In 1949 i.e. almost thirty years after the stock acquisition, the US Department of Justice challenged the said stock acquisition and business relationship. At the time of suit, DuPont owned approximately twenty-three percent of GM's outstanding voting securities. The District Court granted summary judgment in favour of DuPont on all claims. The Supreme Court reversed the judgment of the District Court wherein the court ruled, almost forty years after Du Pont acquired shares in GM, that the transaction was violative of the US antitrust laws [Section 7 of the Clayton Act].

The Supreme Court ruled that the relevant authorities may proceed with such a suit seeking reversal of a completed transaction any time they feel that a transaction may threaten to cause a substantial lessening of competition.  It was categorically laid down that the test of a violation is whether, at the time of the suit, rather than at the time of the transaction itself, there is a reasonable probability that there could be an adverse effect upon the competition. Although delivered almost fifty five years ago, this judgment, which has to be considered as the foundation stone for any discussion on reversal of a merger transaction post completion, to date remains significant and good law.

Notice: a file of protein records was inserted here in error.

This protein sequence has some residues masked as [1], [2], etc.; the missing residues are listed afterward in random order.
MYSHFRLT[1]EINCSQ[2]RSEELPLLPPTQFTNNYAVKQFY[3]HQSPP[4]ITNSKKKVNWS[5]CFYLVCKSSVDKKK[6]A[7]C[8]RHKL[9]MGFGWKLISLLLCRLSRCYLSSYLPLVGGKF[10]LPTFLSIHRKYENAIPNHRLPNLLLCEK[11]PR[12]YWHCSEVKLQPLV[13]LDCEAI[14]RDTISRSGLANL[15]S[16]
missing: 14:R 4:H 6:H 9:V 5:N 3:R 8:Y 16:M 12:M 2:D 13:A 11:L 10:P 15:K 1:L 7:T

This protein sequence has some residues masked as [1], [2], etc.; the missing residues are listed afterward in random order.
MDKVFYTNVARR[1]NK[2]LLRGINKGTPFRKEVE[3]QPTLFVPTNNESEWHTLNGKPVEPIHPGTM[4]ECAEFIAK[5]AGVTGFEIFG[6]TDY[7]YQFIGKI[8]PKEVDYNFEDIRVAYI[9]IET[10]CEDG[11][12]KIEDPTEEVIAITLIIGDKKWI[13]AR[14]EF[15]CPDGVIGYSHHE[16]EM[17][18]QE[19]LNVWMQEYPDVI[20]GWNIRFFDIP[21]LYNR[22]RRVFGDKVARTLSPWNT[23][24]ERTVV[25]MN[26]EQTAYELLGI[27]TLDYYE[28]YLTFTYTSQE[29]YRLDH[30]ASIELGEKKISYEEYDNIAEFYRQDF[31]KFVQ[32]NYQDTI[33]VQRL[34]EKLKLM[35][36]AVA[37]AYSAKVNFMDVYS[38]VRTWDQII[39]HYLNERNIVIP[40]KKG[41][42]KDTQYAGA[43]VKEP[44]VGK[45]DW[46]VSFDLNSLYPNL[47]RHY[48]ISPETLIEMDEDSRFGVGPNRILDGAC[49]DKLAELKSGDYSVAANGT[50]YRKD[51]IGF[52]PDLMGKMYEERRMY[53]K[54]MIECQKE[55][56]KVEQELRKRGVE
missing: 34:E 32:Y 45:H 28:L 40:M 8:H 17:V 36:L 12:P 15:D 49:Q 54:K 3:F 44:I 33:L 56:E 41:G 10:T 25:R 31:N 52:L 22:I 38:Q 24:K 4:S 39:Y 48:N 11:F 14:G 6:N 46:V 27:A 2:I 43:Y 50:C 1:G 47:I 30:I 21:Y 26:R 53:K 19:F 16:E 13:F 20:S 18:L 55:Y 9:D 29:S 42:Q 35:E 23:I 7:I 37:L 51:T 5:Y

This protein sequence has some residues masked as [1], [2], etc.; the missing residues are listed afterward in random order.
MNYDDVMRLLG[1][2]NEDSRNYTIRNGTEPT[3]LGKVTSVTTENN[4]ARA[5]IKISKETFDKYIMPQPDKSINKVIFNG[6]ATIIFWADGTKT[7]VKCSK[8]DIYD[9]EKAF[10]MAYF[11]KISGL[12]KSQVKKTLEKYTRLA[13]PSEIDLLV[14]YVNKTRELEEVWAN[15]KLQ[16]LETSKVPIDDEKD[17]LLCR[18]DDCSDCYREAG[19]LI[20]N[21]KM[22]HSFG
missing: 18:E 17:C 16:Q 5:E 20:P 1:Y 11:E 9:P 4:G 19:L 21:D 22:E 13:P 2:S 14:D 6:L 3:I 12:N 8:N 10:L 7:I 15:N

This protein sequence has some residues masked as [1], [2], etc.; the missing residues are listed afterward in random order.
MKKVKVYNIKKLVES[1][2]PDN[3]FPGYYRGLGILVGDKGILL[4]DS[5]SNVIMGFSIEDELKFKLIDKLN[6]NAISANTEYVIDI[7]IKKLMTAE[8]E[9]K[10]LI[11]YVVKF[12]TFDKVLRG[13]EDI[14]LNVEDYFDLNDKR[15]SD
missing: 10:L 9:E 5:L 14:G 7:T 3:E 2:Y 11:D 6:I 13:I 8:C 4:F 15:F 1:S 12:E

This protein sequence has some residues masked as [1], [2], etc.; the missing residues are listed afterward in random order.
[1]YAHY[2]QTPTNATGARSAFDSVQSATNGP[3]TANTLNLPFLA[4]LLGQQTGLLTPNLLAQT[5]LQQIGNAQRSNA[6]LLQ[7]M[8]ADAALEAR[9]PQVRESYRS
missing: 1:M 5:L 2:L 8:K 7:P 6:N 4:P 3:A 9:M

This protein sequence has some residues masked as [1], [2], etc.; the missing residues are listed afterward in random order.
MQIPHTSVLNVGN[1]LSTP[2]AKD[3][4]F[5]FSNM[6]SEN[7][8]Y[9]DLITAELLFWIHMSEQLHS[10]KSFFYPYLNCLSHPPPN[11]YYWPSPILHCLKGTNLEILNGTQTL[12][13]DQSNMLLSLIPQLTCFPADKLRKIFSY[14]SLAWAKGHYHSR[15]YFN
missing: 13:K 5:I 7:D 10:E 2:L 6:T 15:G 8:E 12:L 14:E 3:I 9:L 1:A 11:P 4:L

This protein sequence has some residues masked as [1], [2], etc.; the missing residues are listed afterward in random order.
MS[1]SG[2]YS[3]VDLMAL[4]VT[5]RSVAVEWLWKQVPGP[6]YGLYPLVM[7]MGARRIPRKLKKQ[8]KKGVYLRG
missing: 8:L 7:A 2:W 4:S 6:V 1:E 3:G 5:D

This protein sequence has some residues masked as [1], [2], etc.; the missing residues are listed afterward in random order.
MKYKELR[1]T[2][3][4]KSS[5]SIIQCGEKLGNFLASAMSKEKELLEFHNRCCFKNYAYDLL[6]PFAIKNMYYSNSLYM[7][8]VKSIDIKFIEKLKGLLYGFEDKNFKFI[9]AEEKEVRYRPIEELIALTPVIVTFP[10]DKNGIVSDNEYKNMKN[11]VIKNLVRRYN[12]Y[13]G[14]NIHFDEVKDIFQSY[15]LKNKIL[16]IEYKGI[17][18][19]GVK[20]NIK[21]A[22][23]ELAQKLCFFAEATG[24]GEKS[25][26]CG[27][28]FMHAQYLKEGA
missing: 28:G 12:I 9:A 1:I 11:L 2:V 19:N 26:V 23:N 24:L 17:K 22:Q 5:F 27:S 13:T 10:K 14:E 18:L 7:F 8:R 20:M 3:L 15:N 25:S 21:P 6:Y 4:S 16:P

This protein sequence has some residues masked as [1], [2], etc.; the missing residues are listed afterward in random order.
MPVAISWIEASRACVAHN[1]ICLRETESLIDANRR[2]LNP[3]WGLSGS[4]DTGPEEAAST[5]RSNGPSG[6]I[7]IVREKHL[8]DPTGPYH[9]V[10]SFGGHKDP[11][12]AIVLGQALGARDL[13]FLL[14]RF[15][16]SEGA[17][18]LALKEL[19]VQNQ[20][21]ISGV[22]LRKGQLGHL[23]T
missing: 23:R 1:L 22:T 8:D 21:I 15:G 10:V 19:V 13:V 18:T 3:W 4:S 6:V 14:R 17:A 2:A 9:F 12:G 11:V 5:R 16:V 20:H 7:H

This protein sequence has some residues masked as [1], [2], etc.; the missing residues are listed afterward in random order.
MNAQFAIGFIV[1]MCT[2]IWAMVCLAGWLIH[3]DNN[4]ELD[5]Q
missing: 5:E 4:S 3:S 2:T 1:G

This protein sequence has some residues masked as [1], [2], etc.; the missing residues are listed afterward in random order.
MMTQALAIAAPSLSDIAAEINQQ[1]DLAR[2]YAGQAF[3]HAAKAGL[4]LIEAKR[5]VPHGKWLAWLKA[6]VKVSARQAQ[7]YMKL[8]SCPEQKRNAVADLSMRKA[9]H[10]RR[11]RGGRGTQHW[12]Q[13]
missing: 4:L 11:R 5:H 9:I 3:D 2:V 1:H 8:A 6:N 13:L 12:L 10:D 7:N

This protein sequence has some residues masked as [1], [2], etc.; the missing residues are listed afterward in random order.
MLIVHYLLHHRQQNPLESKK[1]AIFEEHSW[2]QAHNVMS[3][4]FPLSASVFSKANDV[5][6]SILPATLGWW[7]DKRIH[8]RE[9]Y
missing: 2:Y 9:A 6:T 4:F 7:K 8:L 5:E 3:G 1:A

There have been numerous other instances of "unscrambling of the eggs" in the last decade and a half including SRCL - Ecowaste, Evanston - Highland Park, Sony – BMG, El Paso Natural Gas – Pacific Northwest and more recently the Eurotunnel – Seafrance as well as Ryanair - Aer Lingus matters to name a few.

As for India, whilst the Competition Commission of India is empowered to initiate inquiry into a transaction within one year of it coming into effect, the exact scope of circumstances in which and to what extent such power could be exercised, is not clear. As the merger control regime in India is still at a nascent stage, there is bound to be more jurisprudence and legislation on this front.